The follow-up to Apple's historically popular iPhone 6 will have its work cut out for it.
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With Apple likely to set fresh quarterly and annual financial records with its current suite of iPhones, many fear Apple's presumed iPhone 6s lineup will simply be unable to match the iPhone 6's torrid growth. And with the iPhone increasingly becoming the engine that drives Apple's finances, this has Apple investors understandably concerned.
Although they can't necessarilybe taken as gospel, we've started to see the first of what will assuredly become a flood of Apple iPhone 6s rumors over the past few weeks. And as consumers and investors begin to shift their focus from Apple's current iPhone to its next one, two more Apple iPhone 6s rumors surfaced this week that investors will certainly want to note.
Back to the future
Whether Apple would revive the largely underappreciated c-class for next year's iPhone lineup has been an area of particularly intense speculation of late. Word that Apple indeed plans to release an iPhone 6c surfaced recently, and the (somewhat unreliable) Taiwanese tech journal Digitimes claims that Apple plans to launch the iPhone 6c with the same smaller screen size as the iPhone 5c from last year.
It's an interesting idea, and one that certainly makes sense in several ways. As I mentioned in a previous article, the iPhone 5c, although breaking with some past norms, was actually a smart financial move for Apple. Thanks to the low-cost inputs like its casing, the iPhone 5c actually generated a higher gross margin than Apple would have earned if it had kept the iPhone 5 as its $99 "second tier" handset.
Returning to this playbook could simply be Apple padding its margins in between its traditional even-year form factor overhauls. And assuming Apple uses the same kind of bright color designs, an iPhone 6c could also help cater to customers whose tastes appreciate a handset with a little more "personality" (no offense Siri) than the traditional, more industrial design-driven look of the more expensive iPhones. The notion of an iPhone 6c, even a smaller screen one, makes sense, so make sure to watch these rumors and potential supply chain leaks as they assuredly filter in over the coming months.
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Camera stays ahead of the curve
This data point should come as no surprise. Apple has consistently leveraged its hardware engineering prowess to soup-up its camera offering without engaging in the largely meaningless megapixel arms race other hardware OEMs have used to peddle their own wares.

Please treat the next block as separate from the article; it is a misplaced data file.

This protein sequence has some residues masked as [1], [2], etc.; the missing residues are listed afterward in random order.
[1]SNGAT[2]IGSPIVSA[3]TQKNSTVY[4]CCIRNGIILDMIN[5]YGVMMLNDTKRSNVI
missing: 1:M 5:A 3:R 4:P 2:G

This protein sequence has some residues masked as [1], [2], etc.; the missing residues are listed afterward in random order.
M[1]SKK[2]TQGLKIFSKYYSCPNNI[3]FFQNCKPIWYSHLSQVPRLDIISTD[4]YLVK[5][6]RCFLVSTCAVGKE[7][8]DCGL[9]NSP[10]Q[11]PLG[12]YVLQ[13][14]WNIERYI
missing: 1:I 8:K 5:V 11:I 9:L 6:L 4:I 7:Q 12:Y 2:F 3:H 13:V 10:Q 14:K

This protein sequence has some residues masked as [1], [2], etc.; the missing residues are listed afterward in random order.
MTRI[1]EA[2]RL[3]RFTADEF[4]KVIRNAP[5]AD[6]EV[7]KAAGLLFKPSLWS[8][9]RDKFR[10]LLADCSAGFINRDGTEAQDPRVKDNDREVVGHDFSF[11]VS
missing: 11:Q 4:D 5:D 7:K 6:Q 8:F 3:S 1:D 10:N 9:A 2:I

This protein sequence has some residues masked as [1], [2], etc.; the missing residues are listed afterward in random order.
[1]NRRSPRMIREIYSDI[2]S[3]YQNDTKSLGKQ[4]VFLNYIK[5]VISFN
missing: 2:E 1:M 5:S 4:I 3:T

Rather, in a recently published patent filing, Apple detailed a method for improving the light-filtering capabilities of a camera within a thin wireless device (read: the iPhone). The new design allows an iPhone's camera to split incoming lighting into distinct color sets like red, blue, and green (RGB) or cyan, yellow, green, and magenta (CYGM). Each prism then filters into its own pixel sensor array, mimicking technology commonly found in professional grade video and camera equipment.
You can dig more into the details of the patent filing here if you'd like, but the general point is that Apple's developed a way to produce more precise, detailed images without necessarily changing the camera itself. The patent was filed in 2011 and Apple doesn't always include every patent it files in its devices. But with video and image quality being a consistent hallmark of Apple's device marketing efforts, it's a virtual lock that Apple will introduce some kind of technical improvements in the iPhone 6s' cameras.
These kinds of rumors can grow tedious, and we're sure to see plenty more of them arise in the next few months. However, since Apple generates the bulk of its sales and profit from hardware -- primarily the iPhone -- staying informed on whether the next generation of iPhones will maintain their hardware leadership is only good business for any Apple investor.
The article Do These iPhone 6s Rumors Make Sense? originally appeared on Fool.com.
Andrew Tonner owns shares of Apple. The Motley Fool recommends Apple. The Motley Fool owns shares of Apple. Try any of our Foolish newsletter services free for 30 days. We Fools may not all hold the same opinions, but we all believe that considering a diverse range of insights makes us better investors. The Motley Fool has a disclosure policy.
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